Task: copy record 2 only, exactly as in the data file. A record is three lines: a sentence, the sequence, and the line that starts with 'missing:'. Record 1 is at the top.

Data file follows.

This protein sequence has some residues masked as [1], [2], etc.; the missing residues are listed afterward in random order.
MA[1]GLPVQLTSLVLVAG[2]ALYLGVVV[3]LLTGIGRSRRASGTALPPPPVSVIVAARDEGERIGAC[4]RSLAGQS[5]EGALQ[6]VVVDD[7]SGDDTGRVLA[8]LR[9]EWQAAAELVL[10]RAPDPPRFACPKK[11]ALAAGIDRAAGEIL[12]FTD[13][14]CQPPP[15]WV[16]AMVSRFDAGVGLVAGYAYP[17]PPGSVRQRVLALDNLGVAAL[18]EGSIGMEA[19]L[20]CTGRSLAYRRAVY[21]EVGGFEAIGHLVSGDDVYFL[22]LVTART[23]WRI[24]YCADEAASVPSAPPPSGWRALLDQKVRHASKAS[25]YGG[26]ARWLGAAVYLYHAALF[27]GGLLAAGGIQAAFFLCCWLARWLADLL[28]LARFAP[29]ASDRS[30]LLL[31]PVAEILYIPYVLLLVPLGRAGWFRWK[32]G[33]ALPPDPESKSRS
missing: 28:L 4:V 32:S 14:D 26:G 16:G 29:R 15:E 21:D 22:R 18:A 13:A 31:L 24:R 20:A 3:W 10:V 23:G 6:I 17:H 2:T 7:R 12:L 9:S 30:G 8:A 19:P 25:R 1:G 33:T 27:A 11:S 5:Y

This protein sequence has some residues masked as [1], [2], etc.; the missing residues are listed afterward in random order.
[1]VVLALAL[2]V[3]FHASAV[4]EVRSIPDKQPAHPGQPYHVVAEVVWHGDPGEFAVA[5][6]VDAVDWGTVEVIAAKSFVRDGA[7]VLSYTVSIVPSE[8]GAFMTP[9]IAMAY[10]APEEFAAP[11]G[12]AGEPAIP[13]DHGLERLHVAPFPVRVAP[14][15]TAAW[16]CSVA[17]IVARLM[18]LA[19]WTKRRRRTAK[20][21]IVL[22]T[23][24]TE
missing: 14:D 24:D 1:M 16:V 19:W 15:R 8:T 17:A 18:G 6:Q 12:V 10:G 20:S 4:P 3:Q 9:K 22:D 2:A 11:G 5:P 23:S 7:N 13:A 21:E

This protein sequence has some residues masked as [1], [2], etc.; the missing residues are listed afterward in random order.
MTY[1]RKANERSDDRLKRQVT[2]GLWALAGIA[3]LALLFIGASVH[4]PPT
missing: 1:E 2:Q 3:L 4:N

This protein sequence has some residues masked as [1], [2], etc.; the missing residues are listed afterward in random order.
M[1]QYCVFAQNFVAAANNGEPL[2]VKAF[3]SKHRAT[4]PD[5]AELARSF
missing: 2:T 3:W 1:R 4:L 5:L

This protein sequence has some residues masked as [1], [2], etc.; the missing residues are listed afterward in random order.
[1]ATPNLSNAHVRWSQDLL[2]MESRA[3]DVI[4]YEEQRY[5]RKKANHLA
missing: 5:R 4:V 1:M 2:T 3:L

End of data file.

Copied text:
This protein sequence has some residues masked as [1], [2], etc.; the missing residues are listed afterward in random order.
[1]VVLALAL[2]V[3]FHASAV[4]EVRSIPDKQPAHPGQPYHVVAEVVWHGDPGEFAVA[5][6]VDAVDWGTVEVIAAKSFVRDGA[7]VLSYTVSIVPSE[8]GAFMTP[9]IAMAY[10]APEEFAAP[11]G[12]AGEPAIP[13]DHGLERLHVAPFPVRVAP[14][15]TAAW[16]CSVA[17]IVARLM[18]LA[19]WTKRRRRTAK[20][21]IVL[22]T[23][24]TE
missing: 14:D 24:D 1:M 16:V 19:W 15:R 8:T 17:A 18:G 6:Q 12:V 10:G 20:S 4:P 3:Q 9:K 22:D 2:A 11:G 5:P 23:S 7:N 13:A 21:E